My aluminum Starchief was built and delivered in 1964 and, for the first few years, served as a family boat at a summer cottage on Indian River, Delaware. A few years later, we sold the cottage and brought the Starchief back to Virginia where it was used for a few fishing trips a year on the Potomac River and Lake Anna. Then, with other activities vying for my
time, I put the boat in a machinery shed on my farm. The boat sat there for many years,
though I looked at her often with good intentions of pulling her out, cleaning her up,
and getting back on the water.
In 2008, in between work contracts, I transferred the boat onto a new trailer, as the original one had long since deteriorated. I had the 1965, 4-cylinder, 65-hp Mercury outboard
motor surveyed; it was just too far gone from saltwater corrosion to be of use. I searched for
more than a month for a period outboard, but in the end opted for a new Honda.
I had the hull sandblasted, and I painted the topsides with white two-part epoxy
paint. This smartened up the boat considerably. It was during this work that we discovered some rot in the wood transom, which was addressed with epoxy resin. Thankfully,
a localized repair was all that was required rather than a complete replacement. I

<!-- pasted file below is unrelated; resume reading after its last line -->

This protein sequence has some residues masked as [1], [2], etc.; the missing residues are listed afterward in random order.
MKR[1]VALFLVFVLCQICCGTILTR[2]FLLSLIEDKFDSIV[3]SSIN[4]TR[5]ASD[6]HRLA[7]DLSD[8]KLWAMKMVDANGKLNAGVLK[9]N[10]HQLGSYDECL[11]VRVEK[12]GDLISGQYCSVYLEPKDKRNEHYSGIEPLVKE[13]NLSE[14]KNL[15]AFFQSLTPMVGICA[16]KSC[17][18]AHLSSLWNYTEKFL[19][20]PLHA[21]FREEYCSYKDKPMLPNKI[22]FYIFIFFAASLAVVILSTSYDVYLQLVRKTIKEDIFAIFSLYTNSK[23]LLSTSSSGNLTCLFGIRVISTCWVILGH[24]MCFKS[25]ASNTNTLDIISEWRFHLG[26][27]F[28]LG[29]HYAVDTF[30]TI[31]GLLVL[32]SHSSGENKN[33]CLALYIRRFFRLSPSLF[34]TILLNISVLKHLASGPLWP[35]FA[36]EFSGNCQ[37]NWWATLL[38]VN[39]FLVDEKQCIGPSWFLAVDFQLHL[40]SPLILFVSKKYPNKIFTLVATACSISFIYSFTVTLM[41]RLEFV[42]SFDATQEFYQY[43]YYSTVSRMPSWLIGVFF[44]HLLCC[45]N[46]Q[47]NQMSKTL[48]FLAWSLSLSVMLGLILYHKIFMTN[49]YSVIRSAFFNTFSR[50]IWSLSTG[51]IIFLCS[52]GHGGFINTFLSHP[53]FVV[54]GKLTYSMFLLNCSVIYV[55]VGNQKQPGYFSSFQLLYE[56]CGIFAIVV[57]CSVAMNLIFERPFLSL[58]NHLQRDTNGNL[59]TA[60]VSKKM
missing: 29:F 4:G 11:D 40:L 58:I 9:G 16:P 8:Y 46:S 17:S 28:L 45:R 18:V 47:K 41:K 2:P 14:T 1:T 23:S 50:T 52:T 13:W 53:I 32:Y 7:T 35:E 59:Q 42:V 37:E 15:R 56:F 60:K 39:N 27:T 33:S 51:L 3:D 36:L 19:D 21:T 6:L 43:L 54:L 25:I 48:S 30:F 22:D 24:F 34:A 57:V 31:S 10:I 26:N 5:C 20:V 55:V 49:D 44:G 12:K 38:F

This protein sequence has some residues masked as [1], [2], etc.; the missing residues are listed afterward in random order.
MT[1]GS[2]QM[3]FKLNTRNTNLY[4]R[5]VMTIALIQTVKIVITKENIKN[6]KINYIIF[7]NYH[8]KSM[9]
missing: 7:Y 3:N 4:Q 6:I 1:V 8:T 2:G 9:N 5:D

stripped off the upper deck hardware, then stripped the paint from the deck. After
some prep work, the deck was, like the hull, also painted with the two-part paint.
When I stripped out the interior, I found that the sole had some soft spots and
needed replacing. Removing the existing sole, I found a whole new world of mice
condominiums in the Styrofoam that dated back many years.
Trying to find marine plywood was a challenge. Sign shops became good sources for
small scrap sizes, and they gave me leads on sources for 4-by- 8 sheets. I used the old
sole as a template for the replacement. Even disregarding the rot in the sole, I wanted to
strengthen the replacement, so I used aluminum angles that I fitted in between the ends
of the hull ribs. With these additional supports added, the sole felt very solid underfoot.
Finally, new marine vinyl flooring was laid on top of the plywood before reinstalling
the reconditioned helm console. I decided not to put the port console back in to leave
more open cabin access. Since the boat is more than 50 years old, I thought that she
deserved a worthy name. I christened her after my
Cranes Creek, VA
worked out a deal
with the owner’s
widow and had
the boat shipped
east to my shop in
Once in the
workshop, I spent
a year getting the boat ready for the
water. I completely rebuilt the cockpit.
There also was no interior to the cabin,
so that was designed and constructed as
well. I was able to source some secondhand spars from a boatyard that had a
mast and boom almost the exact size
needed. I’m a strong believer in recycling, so all of Cathern’s deck hardware,
except for her navigation lights, was
recycled from damaged boats. Even her
sail was a secondhand salvage. Cathern
has proven to be a comfortable, family-friendly boat. It’s been a great project
and a craft that I think I’m going to
hang on to for a while. Best of all, it’s
given me another reason to spend quality time with my dad.
Ed Dankievitch, Port Jefferson, NY
Three BoatU.S. members
The Mary E, Starcraft Starchief
share inspiring makeover
stories of how they turned
their boats from mundane